(The Center Square) – Indiana plans to spend $ 50 million in government funds to find ways to make Hoosiers healthier.

Governor Eric Holcomb signed a bill setting out a state health improvement plan to combat declining public health by providing $ 50 million in grants over two years to programs to address health inequalities .

“The COVID-19 pandemic has underscored the need to look more closely at health disparities across the state,” said Rep Steve Davisson, R-Salem. “We need to invest in the well-being of all Hoosiers, and these grants provide our communities with additional tools to address common health problems.”

Rep. Karen Engleman, R-Georgetown, said the grant program will prioritize proposals that focus on improving chronic health problems such as diabetes, obesity and cardiovascular disease.

A recent United Health Foundation report showed that more Indiana residents smoke more than most other states, and it’s among the worst for physical activity.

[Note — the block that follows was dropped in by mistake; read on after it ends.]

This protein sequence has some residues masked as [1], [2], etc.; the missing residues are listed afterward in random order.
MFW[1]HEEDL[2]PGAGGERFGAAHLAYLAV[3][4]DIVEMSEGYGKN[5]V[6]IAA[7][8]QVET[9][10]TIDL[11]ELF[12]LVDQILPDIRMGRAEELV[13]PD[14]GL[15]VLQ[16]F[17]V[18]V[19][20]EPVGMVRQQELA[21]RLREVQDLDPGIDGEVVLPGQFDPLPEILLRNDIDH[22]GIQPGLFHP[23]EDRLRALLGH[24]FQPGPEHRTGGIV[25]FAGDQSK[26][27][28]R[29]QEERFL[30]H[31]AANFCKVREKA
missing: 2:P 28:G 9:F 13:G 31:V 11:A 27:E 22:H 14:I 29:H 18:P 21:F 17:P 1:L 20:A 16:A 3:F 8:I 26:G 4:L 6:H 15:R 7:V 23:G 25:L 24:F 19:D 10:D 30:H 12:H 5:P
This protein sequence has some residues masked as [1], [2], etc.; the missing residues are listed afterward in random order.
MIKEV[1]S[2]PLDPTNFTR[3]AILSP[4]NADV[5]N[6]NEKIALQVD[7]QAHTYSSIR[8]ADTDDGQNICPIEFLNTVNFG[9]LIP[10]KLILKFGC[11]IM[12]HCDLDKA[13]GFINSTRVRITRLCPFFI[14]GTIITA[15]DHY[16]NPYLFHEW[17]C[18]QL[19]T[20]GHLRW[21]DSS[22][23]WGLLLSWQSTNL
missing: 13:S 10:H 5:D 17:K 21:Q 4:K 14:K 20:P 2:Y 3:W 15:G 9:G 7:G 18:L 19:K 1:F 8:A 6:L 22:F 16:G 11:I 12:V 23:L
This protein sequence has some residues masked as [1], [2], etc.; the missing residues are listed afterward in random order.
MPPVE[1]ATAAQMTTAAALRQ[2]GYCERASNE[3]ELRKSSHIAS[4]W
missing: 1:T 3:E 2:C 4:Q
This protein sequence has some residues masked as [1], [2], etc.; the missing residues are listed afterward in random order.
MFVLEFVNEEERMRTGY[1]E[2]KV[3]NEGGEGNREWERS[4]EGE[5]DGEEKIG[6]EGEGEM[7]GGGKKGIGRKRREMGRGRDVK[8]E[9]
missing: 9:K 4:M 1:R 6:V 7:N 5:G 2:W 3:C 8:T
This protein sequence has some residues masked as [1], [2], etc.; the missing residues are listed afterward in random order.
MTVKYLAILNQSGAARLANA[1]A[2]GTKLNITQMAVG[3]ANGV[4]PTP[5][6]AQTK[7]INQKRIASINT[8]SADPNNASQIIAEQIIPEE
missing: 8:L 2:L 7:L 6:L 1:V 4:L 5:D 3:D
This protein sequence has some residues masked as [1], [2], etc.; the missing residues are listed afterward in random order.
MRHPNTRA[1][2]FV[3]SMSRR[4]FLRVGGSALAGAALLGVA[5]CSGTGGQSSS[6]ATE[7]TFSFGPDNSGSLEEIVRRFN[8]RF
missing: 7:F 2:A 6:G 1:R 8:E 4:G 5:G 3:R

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Indiana’s health problems were also evident in other areas. The state is on the low end of public health funding and air pollution.

Only 21.1% of Hoosiers get either 150 minutes of moderate aerobic activity or 75 minutes of vigorous exercise each week. That’s compared to 23% of all Americans. Vermont leads the nation with 28.5%.

The foundation found a study that shows those who spend less time exercising spend about $ 920 more per year on health care.

The annual report found that 21% of people in the state have depression, while 11.7% have multiple chronic conditions and 27% have arthritis. Also, 35.3% of Hoosiers are obese.